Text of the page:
That's a lot of questions for a Sunday morning, hypothetical question asker.
The news media are making a fuss about whether or not Bush will say the word "recession", which is being thrown around by a lot of people right now. He's said "slowdown" and "downturn" and several other such words, but not the R-word so far.
Technically, he's right to wait. When it's happening, the official start of a recession is two quarters in a row of negative growth in the GDP. Fourth Quarter of 2007 has its final measure in, and the number was 0.6% growth. The first estimate of First Quarter 2008 is also at 0.6%. Adjectives I've seen thrown around for this level of growth include "paltry", "anemic" and "pathetic", but not "negative". So officially, not a recession yet.
Unofficially, using numbers from other sources or using past knowledge to explain the present, it may very well be a recession. I nicked the chart above from the Shadow Government Statistics website. Orange is the official GDP numbers. Blue is the way John Williams, the guy who runs the website, measures the GDP. The big difference involves the way the government reports (or more accurately, underreports) inflation. I took another chart of his and checked to see how accurate the official inflation rate and the SGS rate is, checking the price increases on two things whose 1980 price I remember, gas and rent in Sunnyvale, California. The official rate is considerably too low, but the SGS rate is considerably too high.
That said, we can see that the last time the orange graph dipped below the 0% line was in the early nineties. But now it is generally acknowledged there was a recession at the end of the Clinton era and the beginning of the current administration, usually attributed to the dot com bubble bursting. But notice that the official GDP measure never sunk under 0% at the time, but only went down to the "anemic" or "sluggish" levels of growth, not unlike what we see today. One advantage of the blue graph measure is that it acknowledges that recession everyone agrees happened in hindsight, and says we are currently in a shallow recession that looks ready to get worse.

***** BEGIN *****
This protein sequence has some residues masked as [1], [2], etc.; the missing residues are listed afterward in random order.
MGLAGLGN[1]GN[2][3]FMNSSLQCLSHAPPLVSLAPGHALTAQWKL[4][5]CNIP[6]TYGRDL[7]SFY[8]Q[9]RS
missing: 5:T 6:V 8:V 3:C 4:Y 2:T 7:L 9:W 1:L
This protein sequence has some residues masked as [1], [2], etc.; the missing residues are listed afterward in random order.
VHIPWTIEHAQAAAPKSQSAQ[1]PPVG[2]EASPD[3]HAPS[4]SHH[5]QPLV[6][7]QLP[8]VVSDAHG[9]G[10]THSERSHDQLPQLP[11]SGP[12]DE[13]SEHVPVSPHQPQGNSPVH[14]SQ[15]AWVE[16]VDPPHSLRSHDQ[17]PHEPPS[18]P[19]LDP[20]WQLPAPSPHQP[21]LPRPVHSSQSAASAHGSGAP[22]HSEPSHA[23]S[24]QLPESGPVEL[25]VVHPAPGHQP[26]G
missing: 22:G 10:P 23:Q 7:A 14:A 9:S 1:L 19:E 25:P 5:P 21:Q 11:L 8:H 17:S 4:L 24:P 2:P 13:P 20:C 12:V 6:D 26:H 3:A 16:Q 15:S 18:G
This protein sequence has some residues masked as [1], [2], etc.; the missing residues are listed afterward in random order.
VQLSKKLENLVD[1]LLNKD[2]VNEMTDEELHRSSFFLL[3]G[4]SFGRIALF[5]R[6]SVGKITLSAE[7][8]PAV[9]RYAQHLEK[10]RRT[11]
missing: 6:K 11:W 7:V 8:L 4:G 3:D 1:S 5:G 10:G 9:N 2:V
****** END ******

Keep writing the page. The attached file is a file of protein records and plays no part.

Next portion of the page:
But what exactly is the GDP? How is it measured? I went to wikipedia and some other websites, and here is what I gleaned.
GDP = consumption + gross investment + government spending + (exports - imports)
Consumption: That's us folks spending. Yay, shopping! At least some kinds of shopping.
Gross investment: That's business buying stuff, not the stock market or bonds or putting money into savings. I'm not sure if buying gold or silver counts, but since you get something you can hold in your hand, I'm guessing yes, it counts.
Government spending: Not all government spending counts. Anything where the government doesn't get goods or services for the money they hand out is a transfer payment, and does not count towards GDP. Social Security and unemployment benefits are transfer payments. Those happy $600 checks we will see are transfer payments, so not counted as part of the GDP, at least not until we spend them. (Again, yay, shopping!) On the other hand, since I have a gummint job, my paycheck from the community college counts as GDP once when it is given to me, and yet again when I spend it on the rent.
Matty Boy, GDP superhero!
The money we spend on weapons definitely counts as GDP. I'm not sure if the salaries of American government employees working abroad, whether soldiers or diplomats or contractors, counts as GDP. Still, Iraq and Afghanistan are adding to our GDP, and every time we blow stuff up, we need new fresh weapons to replace the ones we just used.
Exports - Imports: Like I said earlier, yay, some kinds of shopping. When we buy stuff from overseas, the money we spend goes into the GDP, but then gets subtracted out, except for whatever mark-up the store makes on the purchase. The $600 we all will get this year will not add to GDP when the gummint gives us the checks, and if we buy some cool new electronics or fancy clothes or anything else made overseas with it, that won't help the GDP much either, except for the profit the store makes. On the other hand, if you spend the money on $600 worth of Coca-Cola or Budweiser, then that's 100% counting towards the GDP.
It's the patriotic thing to do.
What makes this downturn/recession/depression/whatever worse than the one from the end of last decade is how much of the weak growth we see right now is based on money no one has earned yet. Both government indebtedness and personal indebtedness are crazy high right now, and the pain of the housing crunch is much more widespread than the pain of the dot com bust ever was.
From the philosophy of science point of view, the GDP is a single number, and no single number claiming to give a good explanation of a complex system can ever be trusted completely, much in the same way that IQ can't possibly be measuring the very complex thing that is human intelligence with a single number. One number is one dimensional, and a multi-dimensional thing has to be measured accurately with many numbers. The American economy is huge, and some parts of it are doing better than ever. Though much of our oil is imported, and we are paying prices never seen before in history for crude oil even when adjusted for inflation, the gas refining process is part of the GDP, and those companies are showing record profits. Sadly, some parts of their success are in effectively zero-sum games, so the oil industry's win is the airline industry's loss, just to take one example.
Whatever we decide to call this economic situation, and no one calls it a boom time, we appear to be in the middle of it, and probably closer to the beginning than we are to the end.
Bad Signs, Cont.
9 hours ago